I think subsampling (downsampling) is a popular method to control class imbalance at the base level, meaning it fixes the root of the problem. So for all of your examples, randomly selecting 1,000 of the majority of the class each time would work. You could even play around with making 10 models (10 folds of 1,000 majority vs the 1,000 minority) so you will use your whole data set. You can use this method, but again you're kind of throwing away 9,000 samples unless you try some ensemble methods. Easy fix, but tough to get an optimal model based on your data.
The degree to which you need to control for the class imbalance is based largely on your goal. If you care about pure classification, then imbalance would affect the 50% probability cut off for most techniques, so I would consider downsampling. If you only care about the order of the classifications (want positives generally more higher than negatives) and use a measure such as AUC, the class imbalance will only bias your probabilities, but the relative order should be decently stable for most techniques.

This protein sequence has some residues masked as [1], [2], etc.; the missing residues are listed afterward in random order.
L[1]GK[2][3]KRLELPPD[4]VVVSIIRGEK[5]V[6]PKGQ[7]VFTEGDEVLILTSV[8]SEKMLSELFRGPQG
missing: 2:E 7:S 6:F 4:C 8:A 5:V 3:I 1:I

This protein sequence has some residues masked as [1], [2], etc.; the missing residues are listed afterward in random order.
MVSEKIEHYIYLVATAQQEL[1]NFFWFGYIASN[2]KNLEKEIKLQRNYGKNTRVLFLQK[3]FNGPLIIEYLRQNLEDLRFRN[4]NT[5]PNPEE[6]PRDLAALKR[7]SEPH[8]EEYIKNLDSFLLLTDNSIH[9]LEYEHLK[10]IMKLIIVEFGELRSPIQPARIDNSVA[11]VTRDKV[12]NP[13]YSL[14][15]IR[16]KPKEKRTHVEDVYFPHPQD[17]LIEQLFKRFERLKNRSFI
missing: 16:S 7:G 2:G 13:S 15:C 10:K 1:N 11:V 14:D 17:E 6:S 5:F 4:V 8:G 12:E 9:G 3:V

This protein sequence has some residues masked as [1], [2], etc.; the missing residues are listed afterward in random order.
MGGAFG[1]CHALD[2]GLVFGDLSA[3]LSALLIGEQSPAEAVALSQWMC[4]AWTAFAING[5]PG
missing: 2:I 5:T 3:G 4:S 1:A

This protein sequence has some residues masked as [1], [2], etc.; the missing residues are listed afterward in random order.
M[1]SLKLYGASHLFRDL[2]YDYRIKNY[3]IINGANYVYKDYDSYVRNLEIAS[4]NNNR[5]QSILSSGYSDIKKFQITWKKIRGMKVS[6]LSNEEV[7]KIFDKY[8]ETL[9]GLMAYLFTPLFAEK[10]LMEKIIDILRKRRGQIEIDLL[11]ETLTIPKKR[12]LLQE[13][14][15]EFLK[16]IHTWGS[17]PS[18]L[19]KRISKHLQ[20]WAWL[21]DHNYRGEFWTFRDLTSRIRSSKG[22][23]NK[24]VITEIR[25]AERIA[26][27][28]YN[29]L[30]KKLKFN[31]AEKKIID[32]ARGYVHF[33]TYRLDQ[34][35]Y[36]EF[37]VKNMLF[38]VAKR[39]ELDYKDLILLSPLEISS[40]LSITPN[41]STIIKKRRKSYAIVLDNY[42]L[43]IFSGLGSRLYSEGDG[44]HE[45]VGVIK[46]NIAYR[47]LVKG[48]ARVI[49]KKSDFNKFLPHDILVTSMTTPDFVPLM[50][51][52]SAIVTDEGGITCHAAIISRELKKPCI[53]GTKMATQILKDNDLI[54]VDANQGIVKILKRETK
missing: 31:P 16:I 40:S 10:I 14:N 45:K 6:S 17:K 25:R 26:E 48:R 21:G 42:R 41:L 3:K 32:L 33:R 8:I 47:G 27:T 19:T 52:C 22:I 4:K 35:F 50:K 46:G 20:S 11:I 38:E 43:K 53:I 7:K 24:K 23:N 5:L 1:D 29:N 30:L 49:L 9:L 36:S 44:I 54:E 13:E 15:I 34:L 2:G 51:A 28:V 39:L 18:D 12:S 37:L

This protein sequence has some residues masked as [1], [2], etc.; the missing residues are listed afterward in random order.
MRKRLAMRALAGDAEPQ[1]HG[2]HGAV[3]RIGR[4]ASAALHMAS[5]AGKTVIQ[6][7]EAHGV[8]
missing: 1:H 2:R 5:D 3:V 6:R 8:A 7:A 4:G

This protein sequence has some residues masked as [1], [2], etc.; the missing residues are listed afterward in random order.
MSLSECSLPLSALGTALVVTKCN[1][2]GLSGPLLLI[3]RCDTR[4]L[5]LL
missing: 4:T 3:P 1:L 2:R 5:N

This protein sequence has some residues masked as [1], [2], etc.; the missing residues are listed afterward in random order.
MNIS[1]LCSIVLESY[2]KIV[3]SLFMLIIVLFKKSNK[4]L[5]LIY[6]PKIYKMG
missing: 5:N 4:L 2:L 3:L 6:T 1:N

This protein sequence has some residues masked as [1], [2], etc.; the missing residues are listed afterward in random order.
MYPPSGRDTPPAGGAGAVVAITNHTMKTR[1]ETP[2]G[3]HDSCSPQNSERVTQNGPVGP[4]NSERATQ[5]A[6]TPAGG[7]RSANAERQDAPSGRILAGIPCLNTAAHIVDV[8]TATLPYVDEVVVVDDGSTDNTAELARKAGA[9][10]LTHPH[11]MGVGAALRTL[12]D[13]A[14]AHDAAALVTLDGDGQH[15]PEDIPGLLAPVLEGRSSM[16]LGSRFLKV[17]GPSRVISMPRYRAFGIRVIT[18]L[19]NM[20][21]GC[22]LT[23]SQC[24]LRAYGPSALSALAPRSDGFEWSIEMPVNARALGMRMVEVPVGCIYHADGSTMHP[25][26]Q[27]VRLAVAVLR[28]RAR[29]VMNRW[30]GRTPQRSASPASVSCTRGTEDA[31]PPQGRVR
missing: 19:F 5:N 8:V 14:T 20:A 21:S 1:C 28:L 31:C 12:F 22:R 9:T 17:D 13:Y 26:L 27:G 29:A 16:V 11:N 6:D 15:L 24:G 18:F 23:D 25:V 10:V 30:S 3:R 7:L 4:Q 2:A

Logistic regression is nice for class imbalance because as long as you have >500 of the minority class, the estimates of the parameters will be accurate enough and the only impact will be on the intercept, which can be corrected for if that is something you might want. Logistic regression models the probabilities rather than just classes, so you can do more manual adjustments to suit your needs.
A lot of classification techniques also have a class weight argument that will help you focus on the minority class more. It will penalize a miss classification of a true minority class, so your overall accucracy will suffer a little bit but you will start seeing more minority classes that are correctly classified.